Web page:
Taking Oaths

Published 25 May 2006  |  
"Again, you have heard that it was said to the people long ago, 'Do not break your oath, but keep the oaths you have made to the Lord.' But I tell you, Do not swear at all: either by heaven, for it is God's throne; or by the earth, for it is His footstool; or by Jerusalem, for it is the city of the Great King. And do not swear by your head, for you cannot make even one hair white or black. Simply let your 'Yes' be 'Yes', and your 'No', 'No'; anything beyond this comes from the evil one."
- Matthew 5:33-37 NIV


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This passage is often misinterpreted to mean several different things. First of all, some people mistakenly think that Jesus is referring to what we call “cussing” or “cursing,” depending on where you live. However, He wasn’t speaking of cussing or cursing at all, but rather the actual taking of oaths.

God set up the standards for oaths in the Old Testament. Here are a couple of the statements that God makes in the Old Testament where it concerns oath-taking:

Leviticus 19:12 says, “Do not swear falsely by my name and so profane the name of your God. I am the LORD.”

Deuteronomy 23:21 says, “If you make a vow to the LORD your God, do not be slow to pay it, for the LORD your God will certainly demand it of you and you will be guilty of sin.”

Now, if God set up this standard for oaths, then why would Jesus say that we are never to take an oath? The answer lies in what the Jews, once again, had done to pervert the word of God. By the time of Christ, the Jews had an incredibly elaborate system of oath-taking. It was so convoluted and elaborate that it formed the basis of actually lying, rather than telling the truth! There were “stages” of truth, and also “stages” of telling falsehoods within that elaborate system! So Jesus was telling the people that if they were habitually truthful, they had no reason to take an oath, because others could depend upon their “yes” to mean “yes”, and their “no” to mean “no”. For a truthful person, there was no need for taking an oath, under any set of circumstances.

In our world today, we’ve developed a system of oath-taking, too, although ours is generally not so elaborate as that of the Jews in Jesus’ time. However, I can think of several situations – initiations into groups and organizations particularly – where the very act of taking an oath to that group or to its “cause” is very near to the same kind of elaborate disguising of lies as those used by the Jews.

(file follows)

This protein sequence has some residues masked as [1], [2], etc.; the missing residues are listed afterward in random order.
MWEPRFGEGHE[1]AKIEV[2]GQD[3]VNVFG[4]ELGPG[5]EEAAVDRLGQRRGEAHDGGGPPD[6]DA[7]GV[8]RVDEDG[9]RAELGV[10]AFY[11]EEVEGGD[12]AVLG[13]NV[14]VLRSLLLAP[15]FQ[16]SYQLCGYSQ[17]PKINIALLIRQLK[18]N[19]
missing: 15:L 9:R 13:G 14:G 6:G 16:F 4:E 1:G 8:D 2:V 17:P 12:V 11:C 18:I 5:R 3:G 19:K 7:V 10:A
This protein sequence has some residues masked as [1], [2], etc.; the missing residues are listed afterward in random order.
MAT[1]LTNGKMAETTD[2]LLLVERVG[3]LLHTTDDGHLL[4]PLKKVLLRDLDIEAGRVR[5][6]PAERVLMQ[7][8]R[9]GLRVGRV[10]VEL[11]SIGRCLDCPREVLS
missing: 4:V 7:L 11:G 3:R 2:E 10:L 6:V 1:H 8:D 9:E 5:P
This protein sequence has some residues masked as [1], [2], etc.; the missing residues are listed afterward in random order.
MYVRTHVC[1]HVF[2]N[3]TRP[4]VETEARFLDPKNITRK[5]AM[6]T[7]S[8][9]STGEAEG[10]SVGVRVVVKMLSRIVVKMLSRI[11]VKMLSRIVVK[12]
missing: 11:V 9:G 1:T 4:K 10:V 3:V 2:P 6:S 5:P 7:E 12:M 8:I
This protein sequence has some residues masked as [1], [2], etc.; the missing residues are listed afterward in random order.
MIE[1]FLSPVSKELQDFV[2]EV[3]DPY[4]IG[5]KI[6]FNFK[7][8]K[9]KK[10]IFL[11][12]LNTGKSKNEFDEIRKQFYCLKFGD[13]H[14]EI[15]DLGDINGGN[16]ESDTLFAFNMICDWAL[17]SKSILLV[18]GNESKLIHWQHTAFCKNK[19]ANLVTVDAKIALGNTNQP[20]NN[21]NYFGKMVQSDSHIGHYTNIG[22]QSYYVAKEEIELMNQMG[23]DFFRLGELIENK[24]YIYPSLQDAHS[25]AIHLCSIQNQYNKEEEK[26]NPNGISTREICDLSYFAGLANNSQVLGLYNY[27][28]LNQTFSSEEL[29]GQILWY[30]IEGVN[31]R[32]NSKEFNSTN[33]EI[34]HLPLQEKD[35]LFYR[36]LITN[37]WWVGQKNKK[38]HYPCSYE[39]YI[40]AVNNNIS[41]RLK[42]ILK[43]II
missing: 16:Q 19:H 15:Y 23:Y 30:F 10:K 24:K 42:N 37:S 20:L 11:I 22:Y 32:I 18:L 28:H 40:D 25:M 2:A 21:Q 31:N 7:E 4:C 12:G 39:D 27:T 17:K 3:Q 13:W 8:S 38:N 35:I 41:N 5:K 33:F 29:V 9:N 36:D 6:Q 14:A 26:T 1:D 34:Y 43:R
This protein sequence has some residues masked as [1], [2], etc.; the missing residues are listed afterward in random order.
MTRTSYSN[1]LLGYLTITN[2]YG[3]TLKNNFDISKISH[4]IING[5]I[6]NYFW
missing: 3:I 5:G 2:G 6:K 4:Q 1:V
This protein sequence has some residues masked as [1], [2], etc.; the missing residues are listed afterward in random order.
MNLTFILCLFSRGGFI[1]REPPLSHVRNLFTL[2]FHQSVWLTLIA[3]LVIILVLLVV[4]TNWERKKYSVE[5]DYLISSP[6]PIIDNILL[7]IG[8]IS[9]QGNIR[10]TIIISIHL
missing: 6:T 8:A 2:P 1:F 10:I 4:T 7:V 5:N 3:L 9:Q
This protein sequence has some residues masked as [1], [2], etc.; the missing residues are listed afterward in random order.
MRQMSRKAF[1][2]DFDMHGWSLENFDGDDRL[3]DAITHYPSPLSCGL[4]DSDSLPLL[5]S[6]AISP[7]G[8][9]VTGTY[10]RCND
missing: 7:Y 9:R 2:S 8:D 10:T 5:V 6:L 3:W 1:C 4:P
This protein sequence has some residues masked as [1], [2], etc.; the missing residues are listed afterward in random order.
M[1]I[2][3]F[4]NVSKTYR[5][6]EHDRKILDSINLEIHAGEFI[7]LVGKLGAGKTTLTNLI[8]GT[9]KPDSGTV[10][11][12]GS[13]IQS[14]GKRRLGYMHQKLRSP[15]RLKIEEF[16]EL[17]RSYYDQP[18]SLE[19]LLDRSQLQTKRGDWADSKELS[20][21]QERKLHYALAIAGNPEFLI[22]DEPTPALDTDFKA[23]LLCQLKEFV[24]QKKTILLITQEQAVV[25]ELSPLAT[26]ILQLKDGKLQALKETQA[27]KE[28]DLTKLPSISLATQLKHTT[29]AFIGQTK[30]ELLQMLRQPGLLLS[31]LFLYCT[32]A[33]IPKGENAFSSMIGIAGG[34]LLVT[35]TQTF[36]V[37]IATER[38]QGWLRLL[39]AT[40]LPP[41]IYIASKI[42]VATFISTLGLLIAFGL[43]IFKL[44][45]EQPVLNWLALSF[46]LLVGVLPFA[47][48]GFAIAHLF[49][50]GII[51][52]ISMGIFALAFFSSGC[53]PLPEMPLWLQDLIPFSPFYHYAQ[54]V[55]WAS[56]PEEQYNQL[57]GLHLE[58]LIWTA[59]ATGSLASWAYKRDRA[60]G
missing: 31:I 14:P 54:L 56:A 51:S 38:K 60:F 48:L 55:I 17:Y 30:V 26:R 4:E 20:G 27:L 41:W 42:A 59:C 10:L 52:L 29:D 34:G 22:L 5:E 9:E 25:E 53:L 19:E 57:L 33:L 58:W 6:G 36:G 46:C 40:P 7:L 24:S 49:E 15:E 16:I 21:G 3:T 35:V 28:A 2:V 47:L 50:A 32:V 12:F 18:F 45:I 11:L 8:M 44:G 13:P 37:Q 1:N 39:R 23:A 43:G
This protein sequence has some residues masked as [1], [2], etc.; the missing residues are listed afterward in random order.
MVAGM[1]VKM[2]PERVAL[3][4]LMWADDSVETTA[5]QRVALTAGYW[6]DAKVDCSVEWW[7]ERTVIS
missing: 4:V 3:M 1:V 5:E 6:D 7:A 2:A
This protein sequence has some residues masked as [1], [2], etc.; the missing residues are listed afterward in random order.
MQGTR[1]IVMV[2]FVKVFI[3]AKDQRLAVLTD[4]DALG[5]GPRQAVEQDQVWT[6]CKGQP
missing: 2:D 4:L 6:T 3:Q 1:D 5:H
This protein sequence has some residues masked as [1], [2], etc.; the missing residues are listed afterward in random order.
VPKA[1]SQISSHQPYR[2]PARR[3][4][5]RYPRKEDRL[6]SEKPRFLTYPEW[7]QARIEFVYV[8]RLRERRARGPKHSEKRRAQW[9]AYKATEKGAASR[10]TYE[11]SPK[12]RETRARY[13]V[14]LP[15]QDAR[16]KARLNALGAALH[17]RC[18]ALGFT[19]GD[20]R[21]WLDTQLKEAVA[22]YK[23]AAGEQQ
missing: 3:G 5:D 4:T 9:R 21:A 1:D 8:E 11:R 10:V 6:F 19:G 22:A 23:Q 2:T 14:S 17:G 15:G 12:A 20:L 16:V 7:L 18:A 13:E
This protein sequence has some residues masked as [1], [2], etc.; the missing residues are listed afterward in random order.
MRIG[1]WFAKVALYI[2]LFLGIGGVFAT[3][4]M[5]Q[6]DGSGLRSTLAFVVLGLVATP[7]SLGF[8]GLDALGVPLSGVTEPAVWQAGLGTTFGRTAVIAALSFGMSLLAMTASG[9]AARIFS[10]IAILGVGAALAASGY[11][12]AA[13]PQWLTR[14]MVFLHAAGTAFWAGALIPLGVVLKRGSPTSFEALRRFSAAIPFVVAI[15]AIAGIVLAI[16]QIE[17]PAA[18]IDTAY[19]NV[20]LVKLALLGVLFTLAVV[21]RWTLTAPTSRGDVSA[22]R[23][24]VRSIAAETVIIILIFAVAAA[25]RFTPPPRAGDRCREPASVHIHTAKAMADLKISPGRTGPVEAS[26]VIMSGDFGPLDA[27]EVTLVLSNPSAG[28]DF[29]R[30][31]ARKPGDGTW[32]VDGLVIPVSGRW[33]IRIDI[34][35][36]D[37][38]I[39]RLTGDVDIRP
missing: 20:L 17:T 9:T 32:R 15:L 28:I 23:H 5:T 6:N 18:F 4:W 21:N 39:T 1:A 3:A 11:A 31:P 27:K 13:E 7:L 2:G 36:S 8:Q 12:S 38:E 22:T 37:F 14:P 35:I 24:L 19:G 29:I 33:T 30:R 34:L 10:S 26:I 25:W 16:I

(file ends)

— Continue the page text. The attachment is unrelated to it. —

For instance, I can think of one organization where a Christian would be forced to tell a falsehood in order to become part of that organization. The reason is, part of their initiation ceremony requires the new member to say, “I am in the dark, and I seek the light of....” However, 1 John 1:5-7 says, “This is the message we have heard from him and declare to you: God is light; in him there is no darkness at all. If we claim to have fellowship with him yet walk in the darkness, we lie and do not live by the truth. But if we walk in the light, as he is in the light, we have fellowship with one another, and the blood of Jesus, his Son, purifies us from all sin.” And in Matthew 5:14-16, Jesus says, “You are the light of the world. A city on a hill cannot be hidden. Neither do people light a lamp and put it under a bowl. Instead they put it on its stand, and it gives light to everyone in the house. In the same way, let your light shine before men, that they may see your good deeds and praise your Father in heaven.” So, for a Christian to say, “I am in the dark, and I seek the light of _________”, that person will have to lie.

So what should we do when confronted by such a situation? As Christians, if we are committed to Jesus and living our lives for Him, the only choice we would have is to walk away and refuse to make such a statement, no matter how many of our friends are members of that organization and no matter now much prestige it would give us to be members, too. If refusal to take an oath keeps you from being allowed membership in that organization, then consider this instruction from Jesus as His way of protecting you from something in which you do not need to be involved.

If you do try to walk away, your friends most likely will say something like, “It's just a harmless fraternal oath. It doesn't mean anything.” Or does it? Take a look at what Jesus said in Matthew 12:36-37, "But I tell you that men will have to give account on the day of judgment for every careless word they have spoken. For by your words you will be acquitted, and by your words you will be condemned." Does that oath still sound harmless? Think about it.

"See to it that no one takes you captive through hollow and deceptive philosophy, which depends on human tradition and the basic principles of this world rather than on Christ." Colossians 2:8 NIV



By Bonnie Ricks

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